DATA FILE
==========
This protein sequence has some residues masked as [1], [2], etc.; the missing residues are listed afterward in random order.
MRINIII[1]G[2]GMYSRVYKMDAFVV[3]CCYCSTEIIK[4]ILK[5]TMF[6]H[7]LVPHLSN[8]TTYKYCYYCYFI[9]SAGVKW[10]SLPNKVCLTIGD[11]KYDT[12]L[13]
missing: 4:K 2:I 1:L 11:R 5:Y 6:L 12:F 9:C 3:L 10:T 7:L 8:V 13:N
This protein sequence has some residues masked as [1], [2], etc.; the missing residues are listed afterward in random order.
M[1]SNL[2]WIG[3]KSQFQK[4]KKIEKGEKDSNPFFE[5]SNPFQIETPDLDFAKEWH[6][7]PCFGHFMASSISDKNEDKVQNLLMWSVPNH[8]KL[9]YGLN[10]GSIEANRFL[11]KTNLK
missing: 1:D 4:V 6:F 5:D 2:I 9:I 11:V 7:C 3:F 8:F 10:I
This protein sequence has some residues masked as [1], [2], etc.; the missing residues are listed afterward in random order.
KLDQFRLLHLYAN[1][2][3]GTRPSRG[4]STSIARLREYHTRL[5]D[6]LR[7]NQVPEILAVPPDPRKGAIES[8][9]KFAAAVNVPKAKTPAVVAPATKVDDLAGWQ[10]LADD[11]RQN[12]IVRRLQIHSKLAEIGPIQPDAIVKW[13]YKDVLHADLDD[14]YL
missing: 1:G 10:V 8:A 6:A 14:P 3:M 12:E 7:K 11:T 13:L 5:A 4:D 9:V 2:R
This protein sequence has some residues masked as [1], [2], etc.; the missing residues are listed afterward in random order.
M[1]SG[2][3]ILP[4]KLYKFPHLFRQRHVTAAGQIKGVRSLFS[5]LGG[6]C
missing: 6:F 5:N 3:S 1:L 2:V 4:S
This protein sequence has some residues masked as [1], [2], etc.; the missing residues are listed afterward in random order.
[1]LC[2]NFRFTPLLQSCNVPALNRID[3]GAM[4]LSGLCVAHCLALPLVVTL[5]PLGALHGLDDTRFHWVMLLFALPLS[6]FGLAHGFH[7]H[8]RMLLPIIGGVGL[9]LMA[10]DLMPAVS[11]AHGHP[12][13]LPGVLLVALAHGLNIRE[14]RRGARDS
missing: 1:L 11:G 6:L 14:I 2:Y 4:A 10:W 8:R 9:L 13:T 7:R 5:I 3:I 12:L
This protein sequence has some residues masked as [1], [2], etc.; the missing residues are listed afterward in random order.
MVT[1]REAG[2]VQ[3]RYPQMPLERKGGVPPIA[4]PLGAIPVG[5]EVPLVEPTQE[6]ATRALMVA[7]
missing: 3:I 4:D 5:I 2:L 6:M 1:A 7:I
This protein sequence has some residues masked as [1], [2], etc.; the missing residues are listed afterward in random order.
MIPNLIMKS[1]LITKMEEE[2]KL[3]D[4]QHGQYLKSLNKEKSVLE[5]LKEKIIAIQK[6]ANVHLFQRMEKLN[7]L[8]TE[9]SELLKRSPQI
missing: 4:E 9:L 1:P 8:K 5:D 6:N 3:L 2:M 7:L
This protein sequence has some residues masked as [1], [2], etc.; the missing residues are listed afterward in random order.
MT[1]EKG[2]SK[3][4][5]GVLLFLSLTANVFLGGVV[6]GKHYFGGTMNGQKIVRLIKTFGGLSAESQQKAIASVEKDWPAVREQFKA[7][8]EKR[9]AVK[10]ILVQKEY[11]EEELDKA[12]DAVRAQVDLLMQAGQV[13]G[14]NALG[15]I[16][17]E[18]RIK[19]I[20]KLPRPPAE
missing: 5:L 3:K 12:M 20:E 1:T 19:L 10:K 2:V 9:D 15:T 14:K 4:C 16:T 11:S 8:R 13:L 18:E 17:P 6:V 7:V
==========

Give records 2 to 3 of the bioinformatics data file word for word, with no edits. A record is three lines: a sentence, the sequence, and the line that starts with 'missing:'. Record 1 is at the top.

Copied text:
This protein sequence has some residues masked as [1], [2], etc.; the missing residues are listed afterward in random order.
M[1]SNL[2]WIG[3]KSQFQK[4]KKIEKGEKDSNPFFE[5]SNPFQIETPDLDFAKEWH[6][7]PCFGHFMASSISDKNEDKVQNLLMWSVPNH[8]KL[9]YGLN[10]GSIEANRFL[11]KTNLK
missing: 1:D 4:V 6:F 5:D 2:I 9:I 11:V 7:C 3:F 8:F 10:I
This protein sequence has some residues masked as [1], [2], etc.; the missing residues are listed afterward in random order.
KLDQFRLLHLYAN[1][2][3]GTRPSRG[4]STSIARLREYHTRL[5]D[6]LR[7]NQVPEILAVPPDPRKGAIES[8][9]KFAAAVNVPKAKTPAVVAPATKVDDLAGWQ[10]LADD[11]RQN[12]IVRRLQIHSKLAEIGPIQPDAIVKW[13]YKDVLHADLDD[14]YL
missing: 1:G 10:V 8:A 6:A 14:P 3:M 12:E 7:K 11:T 13:L 5:A 4:D 9:V 2:R